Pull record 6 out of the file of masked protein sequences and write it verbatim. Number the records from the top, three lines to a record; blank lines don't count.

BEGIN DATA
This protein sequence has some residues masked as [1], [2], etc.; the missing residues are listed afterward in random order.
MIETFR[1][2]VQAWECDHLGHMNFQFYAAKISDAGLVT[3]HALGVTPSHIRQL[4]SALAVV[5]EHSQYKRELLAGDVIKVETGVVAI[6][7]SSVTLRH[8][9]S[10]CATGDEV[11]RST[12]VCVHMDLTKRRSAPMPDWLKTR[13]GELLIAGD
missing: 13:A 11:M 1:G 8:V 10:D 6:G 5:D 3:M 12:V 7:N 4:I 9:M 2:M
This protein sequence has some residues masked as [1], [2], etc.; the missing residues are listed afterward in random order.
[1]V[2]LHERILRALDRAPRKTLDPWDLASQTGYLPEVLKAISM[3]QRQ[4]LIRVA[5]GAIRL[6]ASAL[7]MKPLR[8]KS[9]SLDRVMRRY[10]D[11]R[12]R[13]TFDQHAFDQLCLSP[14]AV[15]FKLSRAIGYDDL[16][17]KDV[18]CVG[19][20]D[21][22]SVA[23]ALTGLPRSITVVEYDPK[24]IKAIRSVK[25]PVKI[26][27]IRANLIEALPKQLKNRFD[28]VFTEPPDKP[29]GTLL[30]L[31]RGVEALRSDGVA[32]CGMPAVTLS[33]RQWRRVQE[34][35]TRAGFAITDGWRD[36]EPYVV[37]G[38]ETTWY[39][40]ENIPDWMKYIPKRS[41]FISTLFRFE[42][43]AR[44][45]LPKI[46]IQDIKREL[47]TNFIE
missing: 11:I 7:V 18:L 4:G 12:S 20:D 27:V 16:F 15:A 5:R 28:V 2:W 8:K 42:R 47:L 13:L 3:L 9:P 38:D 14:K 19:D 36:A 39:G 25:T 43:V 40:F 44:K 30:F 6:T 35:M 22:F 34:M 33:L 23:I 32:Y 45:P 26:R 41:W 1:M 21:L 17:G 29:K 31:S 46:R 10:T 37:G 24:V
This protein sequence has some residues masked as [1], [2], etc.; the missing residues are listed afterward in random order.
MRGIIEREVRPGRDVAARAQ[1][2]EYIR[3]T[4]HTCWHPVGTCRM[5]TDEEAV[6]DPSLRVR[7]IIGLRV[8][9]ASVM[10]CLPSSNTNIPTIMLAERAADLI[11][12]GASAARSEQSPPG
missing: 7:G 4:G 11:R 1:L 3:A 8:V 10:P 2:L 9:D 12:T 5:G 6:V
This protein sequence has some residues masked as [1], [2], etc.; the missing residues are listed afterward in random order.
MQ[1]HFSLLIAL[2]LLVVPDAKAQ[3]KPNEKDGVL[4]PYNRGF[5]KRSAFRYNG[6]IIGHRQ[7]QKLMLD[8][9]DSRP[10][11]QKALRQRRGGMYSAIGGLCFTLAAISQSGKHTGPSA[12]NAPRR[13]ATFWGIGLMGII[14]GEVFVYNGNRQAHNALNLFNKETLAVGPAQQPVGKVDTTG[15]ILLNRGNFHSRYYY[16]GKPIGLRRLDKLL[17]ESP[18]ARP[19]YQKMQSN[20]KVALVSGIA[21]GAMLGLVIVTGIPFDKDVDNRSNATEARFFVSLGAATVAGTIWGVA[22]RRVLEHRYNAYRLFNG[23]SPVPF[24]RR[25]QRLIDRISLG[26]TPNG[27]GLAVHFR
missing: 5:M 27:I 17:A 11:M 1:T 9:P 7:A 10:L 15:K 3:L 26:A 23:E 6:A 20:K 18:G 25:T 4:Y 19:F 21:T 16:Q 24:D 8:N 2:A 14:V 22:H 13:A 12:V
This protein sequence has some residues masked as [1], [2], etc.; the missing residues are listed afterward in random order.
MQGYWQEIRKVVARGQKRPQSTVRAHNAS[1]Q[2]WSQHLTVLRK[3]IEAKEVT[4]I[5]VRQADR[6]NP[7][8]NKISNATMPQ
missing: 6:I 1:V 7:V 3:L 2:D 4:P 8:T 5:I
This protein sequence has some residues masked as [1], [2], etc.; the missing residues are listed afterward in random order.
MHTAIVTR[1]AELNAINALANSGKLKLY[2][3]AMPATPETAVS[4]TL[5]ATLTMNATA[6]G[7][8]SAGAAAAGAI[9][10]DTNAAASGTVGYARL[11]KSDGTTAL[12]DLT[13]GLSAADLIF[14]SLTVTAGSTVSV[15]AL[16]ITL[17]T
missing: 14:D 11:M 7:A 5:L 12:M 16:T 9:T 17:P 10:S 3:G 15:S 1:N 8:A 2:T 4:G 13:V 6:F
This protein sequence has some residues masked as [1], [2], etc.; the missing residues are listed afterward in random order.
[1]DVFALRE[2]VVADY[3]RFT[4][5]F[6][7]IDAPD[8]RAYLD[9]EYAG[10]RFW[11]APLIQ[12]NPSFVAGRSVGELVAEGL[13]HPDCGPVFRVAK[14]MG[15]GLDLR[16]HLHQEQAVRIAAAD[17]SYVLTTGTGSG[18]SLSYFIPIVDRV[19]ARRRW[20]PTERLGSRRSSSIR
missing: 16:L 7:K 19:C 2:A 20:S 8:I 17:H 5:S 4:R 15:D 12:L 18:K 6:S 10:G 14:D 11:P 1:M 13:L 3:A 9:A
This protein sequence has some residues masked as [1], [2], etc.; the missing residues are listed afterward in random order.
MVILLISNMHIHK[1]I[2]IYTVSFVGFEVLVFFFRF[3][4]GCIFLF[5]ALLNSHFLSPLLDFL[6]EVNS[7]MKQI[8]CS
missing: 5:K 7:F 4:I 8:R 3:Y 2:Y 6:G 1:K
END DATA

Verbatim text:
This protein sequence has some residues masked as [1], [2], etc.; the missing residues are listed afterward in random order.
MHTAIVTR[1]AELNAINALANSGKLKLY[2][3]AMPATPETAVS[4]TL[5]ATLTMNATA[6]G[7][8]SAGAAAAGAI[9][10]DTNAAASGTVGYARL[11]KSDGTTAL[12]DLT[13]GLSAADLIF[14]SLTVTAGSTVSV[15]AL[16]ITL[17]T
missing: 14:D 11:M 7:A 5:L 12:M 16:T 9:T 17:P 10:S 3:G 15:S 1:N 8:A 2:T 4:G 13:V 6:F